You can always find him in early June, or mid-July, or late August outside some gym, somewhere in the Philadelphia area, always with the beads of sweat on his forehead, as he unpacks the back of his car with the fishnet bag filled with basketballs. He seems ubiquitous in Philly hoop circles. Call him a basketball lifer who loves the game regardless of the level.

But mostly, you'll find Clyde Jones surrounded by kids, his kids), whether he's the one coaching them in some summer league, or sitting in the stands watching them. It's this attitude, this dedication that has made Jones one of the Philadelphia area's most successful coaches of the last 10 years, and the architect of what it is one of the premier high school basketball programs in Pennsylvania at Penn Wood.

The Patriots won their first-ever PIAA Class AAAA state championship last year, with a school-record for victories in a season by going 28-4 overall. The reason is the dapper-dressed coach with the cool veneer who pays constant attention to detail.

"We wouldn't have gotten to the state championship without him," said Duane Johnson, now starring as a freshman at East Stroudsburg. "Coach Jones really is the one who put this all together. I remember my sophomore year when he came in, when we had guys show up to practice whenever they felt like it, and some had attitudes that they were the stars. Coach Jones didn't put up with that. He helped my game and now I have a state championship to thank him for."

It's an interesting path, however, that led Jones to where he is today. He actually started his high school coaching career as a volunteer assistant football coach at Harriton in the mid-1990s.

"I had a friend there, Derek Thomas, who mentioned a coaching opening there for [JV] basketball and I told him to let them know I was interested," recalled Jones, an Overbrook graduate who got his coaching start in the Sonny Hill League. "That's what got me started. Nick Settani, Harriton's AD at the time, gave me the chance to coach the varsity a few years later when that positioned opened."

Jones has won everywhere he has coached. He compiled a 31-9 mark in 2 years with Harriton's junior-varsity program, then turned the Rams' varsity program over, winning their first District 1 Class AAA title in the 2002-03 season, going a school-record 25-5 and reaching the state quarterfinals. In 6 years, he went 111-56, before he received a call in the fall of 2005 from a friend, Rap Curry, the former Saint Joseph's star who became the new athletic director at Penn Wood.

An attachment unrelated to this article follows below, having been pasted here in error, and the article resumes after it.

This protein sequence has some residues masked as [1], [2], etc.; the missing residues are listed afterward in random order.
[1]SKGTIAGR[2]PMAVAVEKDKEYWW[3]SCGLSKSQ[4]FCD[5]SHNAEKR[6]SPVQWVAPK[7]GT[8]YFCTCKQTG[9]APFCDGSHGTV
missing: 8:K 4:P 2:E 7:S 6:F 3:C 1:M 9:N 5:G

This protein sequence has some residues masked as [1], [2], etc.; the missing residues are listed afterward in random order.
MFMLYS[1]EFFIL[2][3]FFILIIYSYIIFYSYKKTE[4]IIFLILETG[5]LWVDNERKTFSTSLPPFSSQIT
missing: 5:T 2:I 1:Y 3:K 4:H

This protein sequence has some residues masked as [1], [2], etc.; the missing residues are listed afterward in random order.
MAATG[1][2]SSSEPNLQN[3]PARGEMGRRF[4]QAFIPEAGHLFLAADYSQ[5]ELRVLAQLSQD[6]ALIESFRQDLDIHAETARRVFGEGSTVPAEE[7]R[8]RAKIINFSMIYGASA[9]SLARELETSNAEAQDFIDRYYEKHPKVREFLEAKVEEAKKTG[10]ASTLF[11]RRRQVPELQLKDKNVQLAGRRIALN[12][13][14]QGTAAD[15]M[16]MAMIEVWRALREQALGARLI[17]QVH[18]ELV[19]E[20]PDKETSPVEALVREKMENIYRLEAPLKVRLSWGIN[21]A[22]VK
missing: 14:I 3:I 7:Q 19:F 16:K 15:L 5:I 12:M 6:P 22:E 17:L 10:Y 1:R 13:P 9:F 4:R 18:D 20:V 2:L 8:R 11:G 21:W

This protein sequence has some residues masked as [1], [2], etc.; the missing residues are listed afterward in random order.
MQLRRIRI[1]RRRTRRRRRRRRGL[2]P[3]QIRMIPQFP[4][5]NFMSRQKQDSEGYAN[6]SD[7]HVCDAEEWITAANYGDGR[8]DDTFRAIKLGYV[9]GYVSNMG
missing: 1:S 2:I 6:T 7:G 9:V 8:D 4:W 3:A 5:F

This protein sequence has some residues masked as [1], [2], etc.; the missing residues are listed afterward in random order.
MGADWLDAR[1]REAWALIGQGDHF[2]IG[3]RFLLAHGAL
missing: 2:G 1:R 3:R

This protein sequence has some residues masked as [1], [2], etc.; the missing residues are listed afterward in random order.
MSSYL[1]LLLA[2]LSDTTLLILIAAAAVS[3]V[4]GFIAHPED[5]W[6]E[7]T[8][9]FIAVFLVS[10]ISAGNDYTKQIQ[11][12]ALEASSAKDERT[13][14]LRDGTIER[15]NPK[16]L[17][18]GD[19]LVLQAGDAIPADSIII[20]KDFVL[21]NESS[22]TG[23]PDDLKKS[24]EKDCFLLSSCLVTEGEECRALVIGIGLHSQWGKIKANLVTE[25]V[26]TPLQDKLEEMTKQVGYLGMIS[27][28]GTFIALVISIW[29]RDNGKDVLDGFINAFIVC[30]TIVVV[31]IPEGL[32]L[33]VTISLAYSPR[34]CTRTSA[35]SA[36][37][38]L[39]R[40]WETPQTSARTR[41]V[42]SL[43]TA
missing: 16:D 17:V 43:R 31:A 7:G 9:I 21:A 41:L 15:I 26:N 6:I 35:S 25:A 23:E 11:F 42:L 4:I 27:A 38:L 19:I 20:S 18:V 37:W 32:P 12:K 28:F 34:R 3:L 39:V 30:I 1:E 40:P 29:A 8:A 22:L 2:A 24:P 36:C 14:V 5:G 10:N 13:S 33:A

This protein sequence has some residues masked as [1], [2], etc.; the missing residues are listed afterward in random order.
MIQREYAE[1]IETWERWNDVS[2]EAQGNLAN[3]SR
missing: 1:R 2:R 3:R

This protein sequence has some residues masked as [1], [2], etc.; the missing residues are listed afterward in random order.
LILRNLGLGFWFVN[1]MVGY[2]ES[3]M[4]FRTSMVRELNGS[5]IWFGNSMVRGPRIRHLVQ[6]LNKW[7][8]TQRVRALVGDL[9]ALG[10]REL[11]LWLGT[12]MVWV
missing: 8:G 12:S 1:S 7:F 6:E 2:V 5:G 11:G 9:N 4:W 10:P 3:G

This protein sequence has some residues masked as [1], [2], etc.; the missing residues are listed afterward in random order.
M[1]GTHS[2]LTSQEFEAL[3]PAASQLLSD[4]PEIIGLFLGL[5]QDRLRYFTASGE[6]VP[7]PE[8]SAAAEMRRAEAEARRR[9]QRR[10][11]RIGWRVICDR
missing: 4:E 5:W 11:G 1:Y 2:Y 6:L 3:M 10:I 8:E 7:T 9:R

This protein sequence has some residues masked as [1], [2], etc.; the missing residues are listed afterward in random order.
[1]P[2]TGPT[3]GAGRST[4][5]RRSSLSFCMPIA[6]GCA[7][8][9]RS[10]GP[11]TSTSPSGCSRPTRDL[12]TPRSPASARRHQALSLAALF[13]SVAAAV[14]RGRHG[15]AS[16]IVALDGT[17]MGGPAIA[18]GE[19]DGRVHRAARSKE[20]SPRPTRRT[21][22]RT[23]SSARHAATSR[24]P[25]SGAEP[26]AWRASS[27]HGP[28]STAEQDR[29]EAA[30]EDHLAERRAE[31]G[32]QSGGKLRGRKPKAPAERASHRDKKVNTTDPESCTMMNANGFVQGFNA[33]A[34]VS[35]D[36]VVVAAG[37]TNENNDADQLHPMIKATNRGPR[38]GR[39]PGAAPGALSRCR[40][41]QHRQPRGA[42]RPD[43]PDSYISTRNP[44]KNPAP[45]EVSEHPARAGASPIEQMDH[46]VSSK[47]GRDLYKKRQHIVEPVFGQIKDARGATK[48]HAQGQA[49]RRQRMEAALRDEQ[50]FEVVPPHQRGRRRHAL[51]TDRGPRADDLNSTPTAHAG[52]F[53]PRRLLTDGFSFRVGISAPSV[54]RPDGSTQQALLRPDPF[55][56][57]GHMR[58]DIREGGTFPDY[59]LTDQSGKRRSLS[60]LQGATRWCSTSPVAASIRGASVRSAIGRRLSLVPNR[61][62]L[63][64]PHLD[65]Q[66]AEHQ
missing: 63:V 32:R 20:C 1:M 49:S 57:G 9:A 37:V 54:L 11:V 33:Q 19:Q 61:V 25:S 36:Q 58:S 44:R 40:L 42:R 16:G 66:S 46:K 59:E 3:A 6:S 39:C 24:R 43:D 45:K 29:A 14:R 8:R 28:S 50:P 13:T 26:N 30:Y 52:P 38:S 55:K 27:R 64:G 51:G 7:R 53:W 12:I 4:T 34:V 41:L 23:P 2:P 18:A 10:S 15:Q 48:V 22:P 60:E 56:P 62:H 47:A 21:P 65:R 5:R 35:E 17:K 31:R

"Rap made some compelling points why I should come to Penn Wood," Jones said. "It was difficult, because I was so committed to the kids at Harriton. It's probably one of the toughest things I ever had to do the day I told those kids I was leaving. I had a nice situation at Harriton. Those kids were willing to run through a brick wall for you if you asked them."

Penn Wood was different. The Pats had not been very good for some time; not since Curry starred for them in the early-1990s. Now Penn Wood was a third wheel, behind Chester and Glen Mills in the Del Val League, arguably the state's best high school basketball league.

Jones had to throw seven players off the team that year, because they weren't his kind of players: on time for practice, respectful on and off the court, being unselfish.

"I wanted to set a foundation and a tone right then and there," Jones said. "There was a lot of trial-and-error that went on that first season. I wondered what I got myself into and I'd tell Rap that same thing, 'What the hell did you get me into.' "

Now Jones is surrounded by a team full of players who are just like him - committed. He's kept most of the talent that's blossomed in the Yeadon and Darby areas home. He still runs his open gyms, still gets amazing cooperation from his wife, Leniece, and he's still winning.

"It's why I call coach Jones the orchestrator, the man never sleeps," Penn Wood star point guard Tyree Johnson said. "He's always about us. We won the state title last year, and it wasn't easy. There were some times when I didn't make things too easy on him. But coach Jones was the glue. He kept it all together, and taught us sharing the ball and being unselfish was going to get us where we had to go."

In a week, the hard part begins - defending the state championship.

"We have a bull's eye on our backs from the whole state and we know it," Johnson said. "But I'm not worried. We got coach Jones on the bench." *

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